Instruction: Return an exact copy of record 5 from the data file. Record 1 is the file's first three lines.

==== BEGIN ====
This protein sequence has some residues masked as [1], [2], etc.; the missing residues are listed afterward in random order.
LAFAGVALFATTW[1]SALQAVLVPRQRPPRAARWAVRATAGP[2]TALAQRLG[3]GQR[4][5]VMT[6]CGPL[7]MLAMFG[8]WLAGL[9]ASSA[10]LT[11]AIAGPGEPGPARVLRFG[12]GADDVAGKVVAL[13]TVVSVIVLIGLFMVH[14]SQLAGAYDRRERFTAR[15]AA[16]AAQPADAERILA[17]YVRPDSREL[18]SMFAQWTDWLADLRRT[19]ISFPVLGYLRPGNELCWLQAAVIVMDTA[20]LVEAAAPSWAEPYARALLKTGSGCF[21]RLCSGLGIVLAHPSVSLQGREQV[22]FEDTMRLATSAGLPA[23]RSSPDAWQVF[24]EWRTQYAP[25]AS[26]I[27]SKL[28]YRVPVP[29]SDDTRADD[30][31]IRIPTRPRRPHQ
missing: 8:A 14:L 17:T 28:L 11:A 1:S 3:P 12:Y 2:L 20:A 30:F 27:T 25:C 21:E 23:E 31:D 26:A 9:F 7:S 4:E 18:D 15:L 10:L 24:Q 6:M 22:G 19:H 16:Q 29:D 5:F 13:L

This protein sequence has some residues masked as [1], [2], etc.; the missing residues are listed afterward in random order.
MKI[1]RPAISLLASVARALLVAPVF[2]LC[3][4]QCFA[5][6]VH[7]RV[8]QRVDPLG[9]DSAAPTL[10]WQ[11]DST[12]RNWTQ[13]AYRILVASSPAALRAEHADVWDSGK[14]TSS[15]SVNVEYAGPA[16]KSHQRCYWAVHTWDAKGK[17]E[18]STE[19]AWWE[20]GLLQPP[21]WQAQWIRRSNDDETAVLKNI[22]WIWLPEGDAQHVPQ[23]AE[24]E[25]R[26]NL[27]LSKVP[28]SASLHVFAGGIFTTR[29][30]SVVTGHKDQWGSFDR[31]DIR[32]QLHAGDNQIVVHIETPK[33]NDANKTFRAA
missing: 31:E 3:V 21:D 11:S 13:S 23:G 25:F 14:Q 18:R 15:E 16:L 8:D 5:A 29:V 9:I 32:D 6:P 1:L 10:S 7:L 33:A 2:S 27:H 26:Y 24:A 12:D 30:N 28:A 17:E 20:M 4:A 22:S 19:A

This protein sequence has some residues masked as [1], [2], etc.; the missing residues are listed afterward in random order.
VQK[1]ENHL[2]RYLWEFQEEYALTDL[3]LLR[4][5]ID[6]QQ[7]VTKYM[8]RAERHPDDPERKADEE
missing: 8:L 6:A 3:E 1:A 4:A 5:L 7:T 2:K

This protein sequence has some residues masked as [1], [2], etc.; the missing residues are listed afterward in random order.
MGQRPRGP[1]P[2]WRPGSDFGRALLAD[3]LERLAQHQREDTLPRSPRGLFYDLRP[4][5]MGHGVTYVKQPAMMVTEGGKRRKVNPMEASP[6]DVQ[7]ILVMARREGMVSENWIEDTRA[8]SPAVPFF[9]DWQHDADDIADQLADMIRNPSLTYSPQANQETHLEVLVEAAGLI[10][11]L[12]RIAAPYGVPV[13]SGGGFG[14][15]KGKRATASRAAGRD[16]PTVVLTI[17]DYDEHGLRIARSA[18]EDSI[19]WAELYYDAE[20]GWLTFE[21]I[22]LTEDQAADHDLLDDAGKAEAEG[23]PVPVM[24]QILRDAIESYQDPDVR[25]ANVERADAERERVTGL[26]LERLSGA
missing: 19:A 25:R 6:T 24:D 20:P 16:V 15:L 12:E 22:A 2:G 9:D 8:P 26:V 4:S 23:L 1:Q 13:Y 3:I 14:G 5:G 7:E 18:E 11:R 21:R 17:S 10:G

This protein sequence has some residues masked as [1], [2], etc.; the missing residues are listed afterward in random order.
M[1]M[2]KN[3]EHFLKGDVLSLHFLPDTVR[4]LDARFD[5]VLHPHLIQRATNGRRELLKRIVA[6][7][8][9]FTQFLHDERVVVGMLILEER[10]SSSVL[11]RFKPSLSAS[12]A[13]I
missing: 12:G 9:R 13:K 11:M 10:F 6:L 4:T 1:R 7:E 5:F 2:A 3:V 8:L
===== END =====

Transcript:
This protein sequence has some residues masked as [1], [2], etc.; the missing residues are listed afterward in random order.
M[1]M[2]KN[3]EHFLKGDVLSLHFLPDTVR[4]LDARFD[5]VLHPHLIQRATNGRRELLKRIVA[6][7][8][9]FTQFLHDERVVVGMLILEER[10]SSSVL[11]RFKPSLSAS[12]A[13]I
missing: 12:G 9:R 13:K 11:M 10:F 6:L 4:T 1:R 7:E 5:F 2:A 3:V 8:L